The config.js file

We can put the decisions we made in a config.js file so we can access it from anywhere by just requiring it. I put them in a dev object because there are other properties which we will add later. So this is how it looks right now:

const config = {
    dev: {
        postsdir: './content',
        outdir: './public',
    },
}
module.exports = config

Getting the posts

Alright let's start first of all with getting all the posts from the content directory. We can do this using the fs api that node.js gives us. So first of all we import fs and create an instance of it:

const fs = require('fs')

Now we can use the methods that fs provides in this syntax: fs.methodName(). For getting posts we can use the readdirSync() method that fs provides. So let's see how it would look if we just got all the posts and logged them to the console:

const config = require('./config')
const posts = fs
    .readdirSync(config.dev.postsdir)
    .map((post) => post.slice(0, -3))
console.log(posts)

Now run npm run build in your console and you should see a list of posts if you did everything right. The reason we use slice() in the code is to get rid of the .md extension. You'll see why we have to do that later on.

Parsing post markdown

If you remember in the beginning we installed an npm package called front-matter. It helps us extract yaml front-matter from files. What is yaml front-matter? Well it's this amazing thing that lets you add extra yaml data to your files using --- before and after it to delimit it from the rest of the content. Here's an example of a blog post using yaml front-matter:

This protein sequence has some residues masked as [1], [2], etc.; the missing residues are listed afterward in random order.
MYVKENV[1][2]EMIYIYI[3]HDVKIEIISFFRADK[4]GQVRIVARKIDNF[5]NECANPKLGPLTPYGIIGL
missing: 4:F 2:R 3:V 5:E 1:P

---
title: Post One
date: '2020-02-28T22:19:00Z'
description: My reasons for starting a blog.
---

# This is an amazing blog post.

Really it's just great

So now since we've gotten the posts in the previous step now we can parse them using front-matter. We're gonna put all of this post related code in posts.js so we have a cleaner working environment. So let's start off with getting the content from our files.

We can do that using the provided fs.readFile() method. Here's how it would look just logging the content of the file to the console:

console.log(fs.readFileSync('./foo.md'))

But since we want reusable code that we can use for every single post in a loop, we'll put it in a function called createPost(). This function will use front-matter to take the content of the file and give us an object. This object will have the front-matter properties we set in a property called attributes & the rest of the content will be in a property called body. We can use front-matter by creating an instance to it using require and then calling it on our data once we read it from the file.

Here's how that would look like:

const config = require('./config')
const fm = require('front-matter')
const marked = require('marked')
const createPost = (postPath) => {
    const data = fs.readFileSync(
        `${config.dev.postsdir}/${postPath}.md`,
        'utf8'
    )
    const content = fm(data)
    content.body = marked(content.body)
    content.path = postPath
    return content
}
module.exports = createPost

If you check out the code you'll see that I call marked on the body of our post. All this does is convert the markdown into HTML so we can easily display it in our website later. I've also added the path of the post as an extra property because we will need it later on.

Now let's use this method in index.js and just log the output:

const config = require('./config')
const createPost = require('./posts.js')
const posts = fs
    .readdirSync(config.dev.postsdir)
    .map((post) => post.slice(0, -3))
    .map((post) => postMethods.createPost(post))
console.log(posts)

Configuring marked and syntax highlighting